Clingman’s Dome

Wow! That sums it up, but keep reading for the particulars! I’ve been to Mt.Mitchell on a clear day, stopped at every overlook on the Blue Ridge Parkway, and taken photographs from the top of almost every mountain in the area. The view from Clingman’s Dome is the best and the most photogenic of them all. From the observation deck, there is a 360˚ view that is only obstructed by a thin radio tower.  Just from the parking lot the vista is at least 180˚ facing east so you can get those great morning fog pictures right from the car.

From Franklin to the Clingman’s Dome parking lot is a 1½ hour drive. Plan to be there just as the sun is coming up if you want to include the fog rising from the valleys. On a very cold morning, the fog will not burn off until later in the morning, but you won’t have the pink tint that comes from the rising sun. Keep in mind that the temperature is very much colder at this elevation, and the wind blows pretty hard in the morning. I would suggest hat, scarf, and gloves for you and a heavy tripod for the camera. The wind is strong enough to blow over a lightweight tripod, so keep a good grip on it. I didn’t see much difference much using a split neutral density filter, but the polarizer added enough blue tint to the yellow leaves to make the picture very dull. The best filter for fall color would be a ½ polarizer on the top and ½ orange tint on the bottom.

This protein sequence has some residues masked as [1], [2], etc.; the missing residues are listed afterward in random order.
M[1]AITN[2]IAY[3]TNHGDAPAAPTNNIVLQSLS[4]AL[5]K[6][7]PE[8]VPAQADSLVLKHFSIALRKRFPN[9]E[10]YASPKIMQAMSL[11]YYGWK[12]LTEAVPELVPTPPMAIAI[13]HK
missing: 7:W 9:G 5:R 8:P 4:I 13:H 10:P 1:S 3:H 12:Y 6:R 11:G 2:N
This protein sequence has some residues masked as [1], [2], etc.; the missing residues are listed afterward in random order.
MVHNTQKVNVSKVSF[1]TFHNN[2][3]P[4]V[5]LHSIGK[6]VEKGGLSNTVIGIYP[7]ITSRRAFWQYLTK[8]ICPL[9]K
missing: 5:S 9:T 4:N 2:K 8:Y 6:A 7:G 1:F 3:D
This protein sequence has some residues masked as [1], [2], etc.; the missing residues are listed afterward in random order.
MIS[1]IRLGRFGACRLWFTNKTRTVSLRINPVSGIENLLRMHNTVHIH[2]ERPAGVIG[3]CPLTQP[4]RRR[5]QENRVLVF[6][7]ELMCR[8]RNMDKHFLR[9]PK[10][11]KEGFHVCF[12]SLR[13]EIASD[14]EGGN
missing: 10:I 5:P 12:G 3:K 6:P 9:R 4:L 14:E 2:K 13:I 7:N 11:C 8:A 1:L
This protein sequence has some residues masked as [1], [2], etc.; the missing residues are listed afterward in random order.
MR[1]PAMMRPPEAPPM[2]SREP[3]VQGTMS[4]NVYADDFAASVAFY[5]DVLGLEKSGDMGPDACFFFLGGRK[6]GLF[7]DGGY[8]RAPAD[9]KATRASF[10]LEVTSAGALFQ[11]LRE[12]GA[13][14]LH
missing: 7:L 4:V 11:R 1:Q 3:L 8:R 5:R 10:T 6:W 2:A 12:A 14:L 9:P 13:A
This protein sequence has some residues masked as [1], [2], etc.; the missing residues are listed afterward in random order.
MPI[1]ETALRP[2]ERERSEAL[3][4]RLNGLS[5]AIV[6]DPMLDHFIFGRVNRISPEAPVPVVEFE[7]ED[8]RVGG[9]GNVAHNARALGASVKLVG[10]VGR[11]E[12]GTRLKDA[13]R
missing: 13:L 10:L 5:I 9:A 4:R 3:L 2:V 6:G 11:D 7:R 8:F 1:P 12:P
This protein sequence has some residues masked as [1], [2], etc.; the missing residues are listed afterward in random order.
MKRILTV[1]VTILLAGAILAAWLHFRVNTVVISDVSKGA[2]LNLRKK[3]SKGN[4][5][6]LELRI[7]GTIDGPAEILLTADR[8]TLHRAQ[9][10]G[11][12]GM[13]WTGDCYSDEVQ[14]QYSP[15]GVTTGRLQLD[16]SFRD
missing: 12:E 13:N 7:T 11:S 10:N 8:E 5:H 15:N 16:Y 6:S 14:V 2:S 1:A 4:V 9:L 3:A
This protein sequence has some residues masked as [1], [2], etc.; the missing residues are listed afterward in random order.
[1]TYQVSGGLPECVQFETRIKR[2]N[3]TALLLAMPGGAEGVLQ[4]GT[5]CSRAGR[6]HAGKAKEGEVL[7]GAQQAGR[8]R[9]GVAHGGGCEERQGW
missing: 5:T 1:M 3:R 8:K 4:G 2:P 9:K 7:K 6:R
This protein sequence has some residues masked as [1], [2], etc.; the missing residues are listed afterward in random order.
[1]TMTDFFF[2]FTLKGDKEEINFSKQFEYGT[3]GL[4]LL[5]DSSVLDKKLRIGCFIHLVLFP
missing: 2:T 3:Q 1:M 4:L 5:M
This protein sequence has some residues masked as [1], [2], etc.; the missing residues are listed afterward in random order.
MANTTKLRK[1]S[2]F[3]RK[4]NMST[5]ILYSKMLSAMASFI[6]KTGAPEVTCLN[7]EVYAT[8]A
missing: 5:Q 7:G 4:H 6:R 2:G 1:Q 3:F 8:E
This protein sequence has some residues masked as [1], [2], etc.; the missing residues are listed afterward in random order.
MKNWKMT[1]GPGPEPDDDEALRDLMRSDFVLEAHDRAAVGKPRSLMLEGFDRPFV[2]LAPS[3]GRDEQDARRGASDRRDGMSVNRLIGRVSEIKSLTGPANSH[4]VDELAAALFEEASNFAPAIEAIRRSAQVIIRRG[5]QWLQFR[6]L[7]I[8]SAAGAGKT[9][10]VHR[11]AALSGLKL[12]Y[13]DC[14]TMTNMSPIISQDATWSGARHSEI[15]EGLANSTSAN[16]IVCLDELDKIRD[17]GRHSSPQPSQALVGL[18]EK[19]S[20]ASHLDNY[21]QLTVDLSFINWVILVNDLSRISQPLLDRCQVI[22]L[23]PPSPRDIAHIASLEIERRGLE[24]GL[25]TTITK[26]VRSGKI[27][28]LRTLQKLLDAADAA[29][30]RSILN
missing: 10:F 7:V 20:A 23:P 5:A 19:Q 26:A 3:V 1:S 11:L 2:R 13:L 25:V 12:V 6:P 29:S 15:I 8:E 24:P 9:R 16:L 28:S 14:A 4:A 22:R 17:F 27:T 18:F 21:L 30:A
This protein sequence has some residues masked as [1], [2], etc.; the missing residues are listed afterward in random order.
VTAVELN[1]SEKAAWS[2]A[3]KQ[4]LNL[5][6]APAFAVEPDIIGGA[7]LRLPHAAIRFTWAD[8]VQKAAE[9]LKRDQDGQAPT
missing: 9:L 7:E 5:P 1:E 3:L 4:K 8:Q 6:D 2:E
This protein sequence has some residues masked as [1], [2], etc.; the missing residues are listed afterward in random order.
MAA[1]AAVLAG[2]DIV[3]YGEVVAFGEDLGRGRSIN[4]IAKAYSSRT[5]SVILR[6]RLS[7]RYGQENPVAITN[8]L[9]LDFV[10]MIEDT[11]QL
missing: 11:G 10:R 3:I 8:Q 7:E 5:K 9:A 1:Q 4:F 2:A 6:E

The paved trail from the parking lot to the observation tower is only a ½ mile long, but it is very steep and the high altitude makes breathing difficult for some people. There are plenty of benches along the way to catch your breath and take a few pictures. The wooly adelgid insect and acid rain have destroyed a vast number of the hemlocks on top of Clingman’s Dome. The living dark spruces speak volumes against the bleached white skeletons of thousand of trees that have died over the years. Scientists are working on different battle plans to combat the infestation, including the introduction of other insects that prey on the adelgid. There are some things that homeowners can do now the help like locating birdfeeders away from hemlock trees, not fertilizing infected trees, and spraying trees with insecticidal soap. Contact the county extension office for details.

Clingman’s Dome was named for Senator Thomas Lanier Clingman of North Carolina. He served several terms representing the Whig and Democratic parties before being expelled in 1861. He later became a brigadier-general for the Confederate Army. After the war, he devoted his time to mining and scientific pursuits. He is credited with opening some of the original gem and mica mines in Mitchell County. In 1855 he measured the highest peak of the Black Mountains. Dr. Mitchell debated with him for 10 years over this mountain until he went back to re-measure it and was killed in a fall off what is now called Mitchel lFalls. Because of this tragedy, Clingman agreed that the highest peak on the East Coast should be named Mt.Mitchell, and the highest peak of the Smok yMountains was called Clingman’s Dome.

Directions from Franklin:   441 north to Great Smoky Mounains Park;  left at Clingsman’s Dome turnoff

http://www.nps.gov/grsm/planyourvisit/clingmansdome.htm